Martin Luther King Reading Ielts Answers and Questions

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  • IELTS Reading Matching Headings
  • IELTS Reading Multiple Choice Questions
  • IELTS Reading True/False/Not Given

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IELTS Reading Passage – Martin Luther King

Martin Luther King

In Atlanta, Georgia, on January 15, 1929, Martin Luther King was born. He was the son of Alberta Williams King and the Reverend Martin Luther King, Sr. Alfred Daniel Williams King was his younger brother, while Willie Christine King was his older sister. King studied at Booker T. Washington High School while he was still a child in Atlanta. He attended Morehouse College at the age of fifteen without having officially completed high school after skipping the ninth and twelfth grades. Martin was aware that white people and black people in some regions of America had differing rights from the day he was born.

A black family had to sit in a different area of the restaurant if they wanted to eat there. They had to use separate restrooms and sit in the back of the theatre. A black guy would have to undergo the humiliation of giving up his personal seat to a white man in several southern states if all the seats on the bus were taken, which is arguably even worse. King was unable to comprehend the heinous injustice of this. He earned a Bachelor of Arts in Sociology in 1948. Afterwards, King started his systematic theology PhD studies at Boston University, where he graduated on June 5, 1955, with a doctorate of Philosophy. On June 18, 1953, King wed Coretta Scott; they had four kids together.

King initially gained national attention when he assisted in organising the black boycott of Montgomery bus system in 1955. He later moved back to the South and took a position as preacher of a Baptist church in Montgomery, Alabama. In the segregated south, where black people could only sit at the back of the bus, this was organised when Rosa Parks, a black woman, refused to hand over her seat to a white man. The bus company changed its policies as a result of the 382-day boycott, as well as the Supreme Court ruled that such discrimination was unconstitutional.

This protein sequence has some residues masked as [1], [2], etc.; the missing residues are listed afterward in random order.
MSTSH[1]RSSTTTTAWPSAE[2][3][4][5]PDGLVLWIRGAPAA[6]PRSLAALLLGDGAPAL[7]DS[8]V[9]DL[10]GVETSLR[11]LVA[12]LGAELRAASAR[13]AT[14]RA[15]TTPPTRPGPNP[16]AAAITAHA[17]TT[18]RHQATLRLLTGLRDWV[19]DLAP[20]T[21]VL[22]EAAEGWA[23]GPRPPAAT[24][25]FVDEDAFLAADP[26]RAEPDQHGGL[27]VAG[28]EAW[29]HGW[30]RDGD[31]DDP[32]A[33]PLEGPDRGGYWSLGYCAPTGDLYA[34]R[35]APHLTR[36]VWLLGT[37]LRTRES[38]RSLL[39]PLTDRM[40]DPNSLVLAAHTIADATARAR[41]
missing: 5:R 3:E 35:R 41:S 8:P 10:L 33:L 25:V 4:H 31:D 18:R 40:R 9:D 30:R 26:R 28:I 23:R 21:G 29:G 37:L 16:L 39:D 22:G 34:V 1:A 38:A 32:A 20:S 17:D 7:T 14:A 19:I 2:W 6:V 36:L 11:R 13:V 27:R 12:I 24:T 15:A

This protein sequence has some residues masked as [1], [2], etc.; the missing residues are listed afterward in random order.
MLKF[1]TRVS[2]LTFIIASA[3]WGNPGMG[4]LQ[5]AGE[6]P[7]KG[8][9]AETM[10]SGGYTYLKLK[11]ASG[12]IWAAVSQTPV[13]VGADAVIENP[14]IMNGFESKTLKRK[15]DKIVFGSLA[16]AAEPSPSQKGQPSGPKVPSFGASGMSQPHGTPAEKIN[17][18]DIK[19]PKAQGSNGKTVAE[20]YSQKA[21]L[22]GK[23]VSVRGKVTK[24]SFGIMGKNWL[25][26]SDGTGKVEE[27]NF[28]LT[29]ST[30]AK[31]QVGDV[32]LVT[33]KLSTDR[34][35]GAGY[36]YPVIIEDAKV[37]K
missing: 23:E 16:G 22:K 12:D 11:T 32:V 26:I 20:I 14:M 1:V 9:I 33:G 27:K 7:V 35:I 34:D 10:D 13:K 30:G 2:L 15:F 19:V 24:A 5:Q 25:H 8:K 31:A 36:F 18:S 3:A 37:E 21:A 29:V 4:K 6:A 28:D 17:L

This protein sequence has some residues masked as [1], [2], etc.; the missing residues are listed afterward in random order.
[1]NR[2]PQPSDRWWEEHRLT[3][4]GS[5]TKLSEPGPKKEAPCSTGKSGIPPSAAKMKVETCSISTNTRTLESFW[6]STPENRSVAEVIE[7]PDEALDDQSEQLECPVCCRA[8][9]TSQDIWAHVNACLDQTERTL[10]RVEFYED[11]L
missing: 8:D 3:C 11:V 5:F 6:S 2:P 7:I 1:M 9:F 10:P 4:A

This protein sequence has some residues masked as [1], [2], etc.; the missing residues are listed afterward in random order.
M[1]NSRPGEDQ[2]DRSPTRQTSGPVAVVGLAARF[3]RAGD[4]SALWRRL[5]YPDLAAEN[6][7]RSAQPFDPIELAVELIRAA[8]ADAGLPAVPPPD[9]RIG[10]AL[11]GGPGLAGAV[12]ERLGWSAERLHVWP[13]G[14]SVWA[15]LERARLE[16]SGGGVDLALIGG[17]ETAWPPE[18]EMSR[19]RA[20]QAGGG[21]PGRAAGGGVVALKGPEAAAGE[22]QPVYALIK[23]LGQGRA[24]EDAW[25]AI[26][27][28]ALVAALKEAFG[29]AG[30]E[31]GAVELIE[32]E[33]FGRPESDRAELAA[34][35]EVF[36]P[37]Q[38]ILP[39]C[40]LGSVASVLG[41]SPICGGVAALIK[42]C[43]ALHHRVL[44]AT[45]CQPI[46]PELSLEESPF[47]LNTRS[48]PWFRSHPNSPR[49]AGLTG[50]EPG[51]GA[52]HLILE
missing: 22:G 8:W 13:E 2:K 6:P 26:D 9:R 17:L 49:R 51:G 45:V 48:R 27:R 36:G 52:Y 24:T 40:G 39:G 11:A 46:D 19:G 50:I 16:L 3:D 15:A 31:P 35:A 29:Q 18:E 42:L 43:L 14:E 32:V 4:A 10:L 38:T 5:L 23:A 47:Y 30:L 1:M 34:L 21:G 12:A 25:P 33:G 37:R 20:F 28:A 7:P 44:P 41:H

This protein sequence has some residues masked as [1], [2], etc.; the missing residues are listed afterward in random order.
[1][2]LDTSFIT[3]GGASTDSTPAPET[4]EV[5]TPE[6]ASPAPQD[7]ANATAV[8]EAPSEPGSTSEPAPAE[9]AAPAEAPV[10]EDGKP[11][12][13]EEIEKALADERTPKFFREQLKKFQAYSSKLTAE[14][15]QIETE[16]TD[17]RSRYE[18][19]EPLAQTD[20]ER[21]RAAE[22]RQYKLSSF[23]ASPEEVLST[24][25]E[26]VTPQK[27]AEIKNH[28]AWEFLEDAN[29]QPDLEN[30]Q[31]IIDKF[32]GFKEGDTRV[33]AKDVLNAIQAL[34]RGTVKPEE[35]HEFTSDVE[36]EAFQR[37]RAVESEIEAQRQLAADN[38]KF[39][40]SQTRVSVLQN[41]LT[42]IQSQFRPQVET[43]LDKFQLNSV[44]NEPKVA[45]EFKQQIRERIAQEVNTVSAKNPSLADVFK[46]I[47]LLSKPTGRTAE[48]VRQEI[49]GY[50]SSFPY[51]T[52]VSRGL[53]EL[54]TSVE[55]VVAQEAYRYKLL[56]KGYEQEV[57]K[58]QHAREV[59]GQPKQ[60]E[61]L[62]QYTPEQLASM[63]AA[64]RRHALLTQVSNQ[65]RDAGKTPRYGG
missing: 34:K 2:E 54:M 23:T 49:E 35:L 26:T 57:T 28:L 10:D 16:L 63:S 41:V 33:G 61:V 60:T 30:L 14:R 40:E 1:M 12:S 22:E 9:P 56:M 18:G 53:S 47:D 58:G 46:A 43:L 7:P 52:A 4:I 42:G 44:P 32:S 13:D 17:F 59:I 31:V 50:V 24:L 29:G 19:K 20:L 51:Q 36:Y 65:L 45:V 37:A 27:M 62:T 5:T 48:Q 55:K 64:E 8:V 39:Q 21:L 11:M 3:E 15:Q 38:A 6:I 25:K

King was involved in the Southern Leadership Christian Conference (SCLC), which was established in 1957 to organise rallies against segregation. He promoted nonviolent direct action based on Gandhi’s strategies, who organised demonstrations opposing British rule in India that resulted in the country’s independence in 1947. At Birmingham, Alabama, in which the white populace was fiercely opposing desegregation, King spearheaded widespread demonstrations against discriminatory practices. When attacks on civil rights protestors mounted, the city came to be known as “Bombingham,” and King was detained and imprisoned for his involvement in the demonstrations.

Upon his release, King took part in the massive civil rights march in Washington in August 1963, when he gave his well-known “I have a dream” speech, which foresaw the day when the American dream of equality and liberty for all people would come true. After receiving  the Nobel Peace Prize in 1964, he oversaw a voter registration drive for blacks in 1965. The Voting Rights Act, which outlawed the discriminatory practices that had kept blacks from voting in the south, was passed by the US Congress the same year.

King discovered that the younger generation did not generally agree with his philosophy of nonviolent protest because as civil rights movement grew more radical. King started to demonstrate it against Vietnam War and the US’s high poverty rate. King travelled to Memphis, Tennessee, on March 29, 1968, in support of the black sanitary public works workers who had been on strike since March 12 in demand of better pay and treatment. When black street repairmen were sent home due to inclement weather in one instance, they only received payment for the first two hours, whereas white personnel received payment for the entire day. King could not endure to be silent about such blatant acts of prejudice. He made an effort to bring together his people and all the American people who had experienced discrimination in order to calmly but resolutely demonstrate for their rights.